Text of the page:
“I need nature, the changing weather, the heat and the cold.” (Anselm Kiefer, Monumenta 2007 at the Grand Palais.)
How can architecture facilitate an artist’s creative process?
Currently, the education quadrant is isolated by the Central Motorway Junction that carves through Grafton Gully. At a macro scale, this design proposes to infill over the motorway, to heal the rift which fragments Grafton, the Domain and Parnell from the inner city. This bridged landscape sites the formerly scattered NICAI schools as a sub-campus, encouraging inter- faculty exchange of creative thinking.
The School of Fine Arts sits embedded on the banking slope of the gully, looking across to the Domain. The open studios slowly retreat into individual subterranean cells for the rigorous, uninterrupted workings of the creative mind. The instinct to retreat in the making of art traces back to the Palaeolithic people, descending into earth’s cavities to paint in the depths of prehistoric caverns, harbouring into a feeling of safety, enclosure, concealment and shelter.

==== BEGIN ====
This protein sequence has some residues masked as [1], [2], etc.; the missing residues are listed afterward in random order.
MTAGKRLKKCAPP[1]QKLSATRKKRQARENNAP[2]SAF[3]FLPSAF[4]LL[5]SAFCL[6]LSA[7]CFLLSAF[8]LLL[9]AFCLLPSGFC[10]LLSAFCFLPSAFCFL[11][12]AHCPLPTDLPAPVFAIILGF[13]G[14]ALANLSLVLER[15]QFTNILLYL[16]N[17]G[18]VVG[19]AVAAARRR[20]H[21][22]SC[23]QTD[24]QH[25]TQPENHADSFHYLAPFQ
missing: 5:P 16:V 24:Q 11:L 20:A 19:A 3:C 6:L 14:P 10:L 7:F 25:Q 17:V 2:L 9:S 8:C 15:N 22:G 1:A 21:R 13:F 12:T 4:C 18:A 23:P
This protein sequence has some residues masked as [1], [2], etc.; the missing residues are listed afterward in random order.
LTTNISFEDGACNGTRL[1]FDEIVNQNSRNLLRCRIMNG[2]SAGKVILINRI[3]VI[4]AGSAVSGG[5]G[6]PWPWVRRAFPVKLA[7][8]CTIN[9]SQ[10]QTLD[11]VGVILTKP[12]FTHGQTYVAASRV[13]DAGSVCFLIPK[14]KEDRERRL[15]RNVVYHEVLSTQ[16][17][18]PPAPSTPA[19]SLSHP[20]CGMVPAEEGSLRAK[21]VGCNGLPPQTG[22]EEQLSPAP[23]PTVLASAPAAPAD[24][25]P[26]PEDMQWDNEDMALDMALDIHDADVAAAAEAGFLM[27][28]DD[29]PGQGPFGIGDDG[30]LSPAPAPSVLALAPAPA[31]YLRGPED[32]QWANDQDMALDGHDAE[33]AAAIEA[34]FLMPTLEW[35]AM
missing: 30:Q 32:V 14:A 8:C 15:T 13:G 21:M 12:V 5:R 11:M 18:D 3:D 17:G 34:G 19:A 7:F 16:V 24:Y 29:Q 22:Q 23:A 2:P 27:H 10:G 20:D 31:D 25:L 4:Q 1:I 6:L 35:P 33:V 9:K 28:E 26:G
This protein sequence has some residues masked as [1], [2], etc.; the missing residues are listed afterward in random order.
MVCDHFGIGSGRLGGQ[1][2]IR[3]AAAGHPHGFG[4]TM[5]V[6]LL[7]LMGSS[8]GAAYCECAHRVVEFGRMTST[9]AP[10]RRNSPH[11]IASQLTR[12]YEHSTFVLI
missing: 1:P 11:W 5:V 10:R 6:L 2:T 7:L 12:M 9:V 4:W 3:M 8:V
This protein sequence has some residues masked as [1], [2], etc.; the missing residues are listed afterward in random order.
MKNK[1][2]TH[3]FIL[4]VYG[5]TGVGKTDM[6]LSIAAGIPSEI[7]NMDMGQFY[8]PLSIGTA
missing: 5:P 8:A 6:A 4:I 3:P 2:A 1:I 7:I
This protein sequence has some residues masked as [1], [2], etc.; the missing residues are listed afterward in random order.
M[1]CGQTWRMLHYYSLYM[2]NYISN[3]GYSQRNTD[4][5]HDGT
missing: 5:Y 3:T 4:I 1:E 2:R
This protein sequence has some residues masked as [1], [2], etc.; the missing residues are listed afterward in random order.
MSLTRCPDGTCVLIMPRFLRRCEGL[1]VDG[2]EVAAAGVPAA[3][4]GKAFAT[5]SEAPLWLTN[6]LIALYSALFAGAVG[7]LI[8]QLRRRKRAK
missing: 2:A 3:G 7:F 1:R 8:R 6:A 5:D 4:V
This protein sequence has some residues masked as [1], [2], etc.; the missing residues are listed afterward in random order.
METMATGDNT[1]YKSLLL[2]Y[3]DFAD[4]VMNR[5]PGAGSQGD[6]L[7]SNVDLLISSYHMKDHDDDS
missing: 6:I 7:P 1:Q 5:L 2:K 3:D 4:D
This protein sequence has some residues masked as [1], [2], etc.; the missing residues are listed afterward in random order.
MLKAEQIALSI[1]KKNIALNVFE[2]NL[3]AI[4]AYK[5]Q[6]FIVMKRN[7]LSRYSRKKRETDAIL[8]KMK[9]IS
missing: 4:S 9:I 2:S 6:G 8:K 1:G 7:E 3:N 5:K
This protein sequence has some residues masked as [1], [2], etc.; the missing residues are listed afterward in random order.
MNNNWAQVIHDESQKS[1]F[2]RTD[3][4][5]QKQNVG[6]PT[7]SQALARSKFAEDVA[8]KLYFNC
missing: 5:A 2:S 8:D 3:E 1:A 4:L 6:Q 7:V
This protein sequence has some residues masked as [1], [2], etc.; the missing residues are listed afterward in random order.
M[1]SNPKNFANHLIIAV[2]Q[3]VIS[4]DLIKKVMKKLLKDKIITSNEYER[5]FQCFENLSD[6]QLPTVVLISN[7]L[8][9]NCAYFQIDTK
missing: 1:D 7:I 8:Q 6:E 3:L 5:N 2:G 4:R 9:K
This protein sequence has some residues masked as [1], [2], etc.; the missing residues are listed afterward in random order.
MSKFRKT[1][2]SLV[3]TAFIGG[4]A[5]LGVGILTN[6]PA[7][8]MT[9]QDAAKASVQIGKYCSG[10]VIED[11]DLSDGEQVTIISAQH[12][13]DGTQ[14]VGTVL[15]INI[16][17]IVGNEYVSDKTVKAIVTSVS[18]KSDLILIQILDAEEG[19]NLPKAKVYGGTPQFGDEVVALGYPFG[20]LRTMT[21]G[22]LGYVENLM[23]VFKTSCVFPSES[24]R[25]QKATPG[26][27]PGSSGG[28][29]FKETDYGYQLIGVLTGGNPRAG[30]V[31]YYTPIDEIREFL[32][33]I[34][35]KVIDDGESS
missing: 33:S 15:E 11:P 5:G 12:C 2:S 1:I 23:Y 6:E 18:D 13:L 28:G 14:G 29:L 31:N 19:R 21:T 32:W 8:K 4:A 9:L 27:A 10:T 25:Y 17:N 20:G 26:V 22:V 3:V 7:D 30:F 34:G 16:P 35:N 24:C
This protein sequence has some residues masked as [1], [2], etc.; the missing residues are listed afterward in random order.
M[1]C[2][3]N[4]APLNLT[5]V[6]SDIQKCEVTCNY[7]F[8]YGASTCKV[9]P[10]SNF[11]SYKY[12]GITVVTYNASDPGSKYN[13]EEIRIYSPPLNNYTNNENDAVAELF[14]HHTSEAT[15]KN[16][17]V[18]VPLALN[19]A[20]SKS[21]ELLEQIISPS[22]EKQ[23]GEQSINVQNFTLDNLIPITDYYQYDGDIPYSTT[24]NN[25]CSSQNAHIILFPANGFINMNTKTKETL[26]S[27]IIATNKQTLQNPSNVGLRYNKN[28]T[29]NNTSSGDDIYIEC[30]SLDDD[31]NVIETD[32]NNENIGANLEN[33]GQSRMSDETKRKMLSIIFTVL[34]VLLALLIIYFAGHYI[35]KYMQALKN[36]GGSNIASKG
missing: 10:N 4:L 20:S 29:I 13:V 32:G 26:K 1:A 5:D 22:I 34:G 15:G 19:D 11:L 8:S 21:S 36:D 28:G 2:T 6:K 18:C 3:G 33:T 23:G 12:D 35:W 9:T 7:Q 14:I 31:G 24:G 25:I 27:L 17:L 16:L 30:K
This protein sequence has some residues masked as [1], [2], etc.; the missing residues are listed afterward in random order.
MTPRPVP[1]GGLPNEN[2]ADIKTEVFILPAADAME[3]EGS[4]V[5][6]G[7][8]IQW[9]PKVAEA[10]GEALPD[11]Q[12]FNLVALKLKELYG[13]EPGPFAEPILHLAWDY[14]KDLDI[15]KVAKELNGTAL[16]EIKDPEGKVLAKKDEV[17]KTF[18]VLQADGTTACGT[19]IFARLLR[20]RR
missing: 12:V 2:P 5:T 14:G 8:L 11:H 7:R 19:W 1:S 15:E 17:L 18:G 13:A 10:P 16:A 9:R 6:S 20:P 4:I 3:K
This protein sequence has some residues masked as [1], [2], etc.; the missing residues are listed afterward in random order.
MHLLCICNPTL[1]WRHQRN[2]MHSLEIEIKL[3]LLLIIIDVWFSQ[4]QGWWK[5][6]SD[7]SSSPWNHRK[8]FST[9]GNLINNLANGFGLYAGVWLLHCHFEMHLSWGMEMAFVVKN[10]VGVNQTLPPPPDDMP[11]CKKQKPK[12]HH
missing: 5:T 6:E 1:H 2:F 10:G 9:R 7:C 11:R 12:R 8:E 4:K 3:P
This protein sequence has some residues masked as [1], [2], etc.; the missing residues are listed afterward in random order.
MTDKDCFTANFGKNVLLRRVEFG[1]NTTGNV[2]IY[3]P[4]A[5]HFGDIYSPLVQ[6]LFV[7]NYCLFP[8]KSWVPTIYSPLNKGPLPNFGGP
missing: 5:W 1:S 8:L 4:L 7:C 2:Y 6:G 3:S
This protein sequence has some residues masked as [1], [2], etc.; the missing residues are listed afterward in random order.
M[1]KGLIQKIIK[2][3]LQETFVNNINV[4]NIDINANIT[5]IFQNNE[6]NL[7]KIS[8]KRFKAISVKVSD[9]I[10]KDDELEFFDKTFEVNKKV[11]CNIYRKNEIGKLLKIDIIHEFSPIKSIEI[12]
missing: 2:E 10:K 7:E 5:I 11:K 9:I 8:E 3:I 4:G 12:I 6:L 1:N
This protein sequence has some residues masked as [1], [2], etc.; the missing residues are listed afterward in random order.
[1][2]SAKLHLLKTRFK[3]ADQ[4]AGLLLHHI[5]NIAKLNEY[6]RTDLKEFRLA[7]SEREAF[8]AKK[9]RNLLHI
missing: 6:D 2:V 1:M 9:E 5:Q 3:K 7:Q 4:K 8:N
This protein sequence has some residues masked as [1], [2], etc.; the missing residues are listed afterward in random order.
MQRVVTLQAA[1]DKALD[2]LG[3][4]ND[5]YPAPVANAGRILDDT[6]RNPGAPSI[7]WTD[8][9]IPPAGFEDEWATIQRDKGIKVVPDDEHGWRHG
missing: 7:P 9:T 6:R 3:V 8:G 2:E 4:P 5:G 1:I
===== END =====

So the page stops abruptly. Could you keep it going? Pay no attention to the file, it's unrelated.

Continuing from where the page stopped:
Along with the idea of retreat, Anselm Kiefer, artist and sculptor, and Peter Zumthor, architect, also inform the design of the school. Kiefer engages in materiality in a way that allows constant shifts over time. His ash, shellac, mud, sand and oil concoctions are intended to crack and fragment. The materiality of the school is explored with a similar outset, the timber façade on Grafton Street’s edge will weather and discolour, texture and age with the deciduous trees that screen it.
Zumthor explores the synthetic and organic in his work. This duality is explored in the elevated timber exteriors that express a lightness over the sunken concrete workshops, which gently step down with the slope. Concrete, with its plasticity and endless possibility of forming, will create the caverns in which creative thinking would manifest.
This built environment aims to foster the creative process, retrieving into the ground, embracing time and shifting with it.